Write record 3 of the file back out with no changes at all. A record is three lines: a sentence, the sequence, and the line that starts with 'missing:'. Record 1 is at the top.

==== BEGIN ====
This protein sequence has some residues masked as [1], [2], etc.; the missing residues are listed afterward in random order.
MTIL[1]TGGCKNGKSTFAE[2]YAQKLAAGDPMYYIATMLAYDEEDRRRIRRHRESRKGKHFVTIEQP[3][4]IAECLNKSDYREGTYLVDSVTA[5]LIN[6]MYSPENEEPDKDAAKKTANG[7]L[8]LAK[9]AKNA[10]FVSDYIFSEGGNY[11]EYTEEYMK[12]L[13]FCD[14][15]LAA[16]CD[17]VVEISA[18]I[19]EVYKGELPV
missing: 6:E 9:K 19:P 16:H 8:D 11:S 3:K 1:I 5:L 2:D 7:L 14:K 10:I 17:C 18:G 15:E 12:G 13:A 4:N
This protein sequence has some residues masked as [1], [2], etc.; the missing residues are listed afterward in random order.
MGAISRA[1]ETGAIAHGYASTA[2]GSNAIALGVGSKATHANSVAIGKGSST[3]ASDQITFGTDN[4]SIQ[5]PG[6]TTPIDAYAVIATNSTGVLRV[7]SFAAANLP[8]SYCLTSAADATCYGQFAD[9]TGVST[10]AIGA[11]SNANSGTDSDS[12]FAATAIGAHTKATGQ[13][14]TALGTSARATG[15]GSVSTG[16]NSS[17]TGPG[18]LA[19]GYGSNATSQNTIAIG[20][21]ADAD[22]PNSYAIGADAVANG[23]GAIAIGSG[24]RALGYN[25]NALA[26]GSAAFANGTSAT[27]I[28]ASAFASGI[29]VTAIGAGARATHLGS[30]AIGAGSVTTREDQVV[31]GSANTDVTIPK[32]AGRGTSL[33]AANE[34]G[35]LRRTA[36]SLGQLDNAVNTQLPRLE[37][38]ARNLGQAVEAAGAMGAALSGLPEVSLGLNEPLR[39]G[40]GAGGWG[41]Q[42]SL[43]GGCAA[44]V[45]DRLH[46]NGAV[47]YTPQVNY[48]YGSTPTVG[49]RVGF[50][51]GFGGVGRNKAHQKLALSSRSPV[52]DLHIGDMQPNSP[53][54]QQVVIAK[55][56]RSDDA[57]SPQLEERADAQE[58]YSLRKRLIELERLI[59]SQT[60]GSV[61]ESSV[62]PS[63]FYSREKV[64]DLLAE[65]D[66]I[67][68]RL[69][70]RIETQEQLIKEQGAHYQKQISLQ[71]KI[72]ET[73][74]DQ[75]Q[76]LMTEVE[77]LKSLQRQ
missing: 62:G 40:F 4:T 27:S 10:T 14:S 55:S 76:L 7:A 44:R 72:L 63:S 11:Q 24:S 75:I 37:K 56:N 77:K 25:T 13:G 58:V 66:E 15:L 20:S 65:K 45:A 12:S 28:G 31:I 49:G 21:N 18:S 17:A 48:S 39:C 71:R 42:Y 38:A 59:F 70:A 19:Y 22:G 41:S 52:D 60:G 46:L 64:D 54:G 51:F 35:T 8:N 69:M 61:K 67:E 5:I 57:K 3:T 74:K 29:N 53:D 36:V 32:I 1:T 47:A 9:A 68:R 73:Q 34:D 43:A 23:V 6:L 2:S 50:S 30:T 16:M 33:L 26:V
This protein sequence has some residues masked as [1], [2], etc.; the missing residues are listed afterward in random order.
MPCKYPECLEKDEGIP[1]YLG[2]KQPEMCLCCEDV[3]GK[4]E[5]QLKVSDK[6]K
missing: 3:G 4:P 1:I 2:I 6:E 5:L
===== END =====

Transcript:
This protein sequence has some residues masked as [1], [2], etc.; the missing residues are listed afterward in random order.
MPCKYPECLEKDEGIP[1]YLG[2]KQPEMCLCCEDV[3]GK[4]E[5]QLKVSDK[6]K
missing: 3:G 4:P 1:I 2:I 6:E 5:L